We had a chance to talk with John Graham of Wolfire Games about their upcoming release, Overgrowth. Overgrowth is the sequel to Lugaru.
Could you tell us a little about yourself and Wolfire Games?
Well David Rosen is the guy that started Wolfire Games. I've known David since kindergarten and had the good fortune to watch David make his first game. I used to sit next to David at recess as he used Hypercard's black and white graphics to program a stick figure war game. This game's success can be measured by the fact that it became popular with other students and was then promptly banned from school for being too violent.
David has continued making great games to this day. You may have heard of his early hit titles like FirePong, GLFighters, Black Shades and Lugaru. As David's games won awards and achieved recognition, he decided to group them together on what is now the Wolfire web site.
After single-handedly programming many games, turning down offers from big companies like Crytek and graduating from college, David decided he wanted to expand Wolfire into a full time company. David is now joined by his twin brother Jeff, Aubrey, Phillip and myself (John). Together we hope to help David realize his goal of making awesome games.
What aspects of Lugaru will carry over into Overgrowth?
Overgrowth will inherit Lugaru's streamlined fighting system. You can watch a Lugaru fight montage here. Lugaru was founded on the principle that you shouldn't have to button mash or memorize combos to win fights. Lugaru lets you stitch your own combos together on the fly.
Lugaru also never provides players with a dominant strategy. There is no move that always wins. In fact if you do the same move too many times, the AI anticipates your attack and punishes you. Thus no two fights are ever the same and the player is constantly forced to use mixed strategies. It's like playing a high speed rock, paper, scissor with medieval weapons.
Overgrowth will recapture and expand on these principles.
What demographics are Overgrowth aimed at?
Realistically males between the ages of 18 and 36 are most likely to enjoy Overgrowth. Honestly though, we're not doing any strategic targeting. We have a lot of ideas about what makes a great 3rd person adventure fighting game and if we do it right, we hope Overgrowth will have broad appeal.
Does Overgrowth run on a new engine?
Yes. Since Lugaru was released, Wolfire's Phoenix Engine has been completely overhauled...twice! David uses a lot of fancy words to explain what we're doing but it's best to just see things first-hand on our blog.
What types of characters will there be?
So far we've announced rabbits, wolves, rats and cats. Rabbits will be the most acrobatic because of their jumping ability but will not be very strong. Wolves will be powerful and barbaric but their rage will cause them to forgo certain tactical advantages. Rats will be capable of stealthy brutality but won't like fighting other creatures face to face. Cats will have both decent strength and agility, making them almost a mixture of rabbit and wolf attributes. Also, Aubrey made some concept art about whale men as a joke. However, we've received more than a few requests to actually put whale men in the game so we'll see what happens.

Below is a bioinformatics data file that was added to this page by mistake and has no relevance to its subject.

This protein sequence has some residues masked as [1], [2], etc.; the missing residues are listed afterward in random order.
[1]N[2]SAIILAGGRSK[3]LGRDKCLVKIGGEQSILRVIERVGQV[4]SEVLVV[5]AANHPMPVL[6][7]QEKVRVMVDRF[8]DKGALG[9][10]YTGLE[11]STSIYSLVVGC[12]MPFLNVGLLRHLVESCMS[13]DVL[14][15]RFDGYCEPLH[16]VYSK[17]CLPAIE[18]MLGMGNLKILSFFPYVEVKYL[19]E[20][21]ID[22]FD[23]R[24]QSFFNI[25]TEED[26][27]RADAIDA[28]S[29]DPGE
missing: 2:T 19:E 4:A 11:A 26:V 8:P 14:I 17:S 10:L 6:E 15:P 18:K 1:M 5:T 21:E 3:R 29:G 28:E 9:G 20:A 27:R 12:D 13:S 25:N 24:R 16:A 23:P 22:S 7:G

What new moves are being added to the combo system? and could you tell
us about the new grab button?
The grab button literally doubles the size of Overgrowth's potential move set. David doesn't want to reveal how the grab button will affect the combat system just yet. However, I can tell you that instead of Lugaru's passive system, where the characters automatically climb any edge they jump into, Overgrowth's new grab button will give the players precise, active climbing control.
What types of landscapes will be included?
The old favorites will return: grass, snow and desert. So far the team has done an excellent job of modeling the desert terrain. Other landscapes that might get added are rocky cliff sides and swamps.
Could you tell us how violent the game will be and the use of blood and gore?
Overgrowth will be extremely violent. David has spent a lot of time studying skeletal animation and physics so Overgrowth combat will be realistic and brutal. To get a hint at Overgrowth's potential for realistic violence, check out these initial blood effects.
What has been the most exciting part of working on Overgrowth so far?
The most exciting part of Overgrowth development has been watching our ideas transition from concepts to realities. Every week we have a little bit more to show for ourselves.
What are some of the challenges of developing an indie game?
The biggest challenge for indie gaming companies is getting noticed. Even if we develop an amazing product, there will be some people that just won't hear about us. We're doing everything we can to reach foreign countries. We went so far as to ask our fans fluent in non-English languages to help us spread awareness of Overgrowth abroad. We called this project Overt Ops. If you're interested in helping us, please contact me.
Where will people be able to pick up a copy of Overgrowth, once it is released?
Well we'd certainly prefer it if most people purchase Overgrowth from our site, because then we get all the revenue. You can actually pre-order Overgrowth right now if you want to help support us. In return you will get access to our alphas and betas as they become available. We just released a new alpha yesterday and should have another one ready next week.
That being said, we are definitely doing our best to get noticed by publishers and online distributors. If anyone has any information on how we can find someone who can help us, please let us know.
Thanks for taking the time to answer our questions!
Thank you for interviewing me.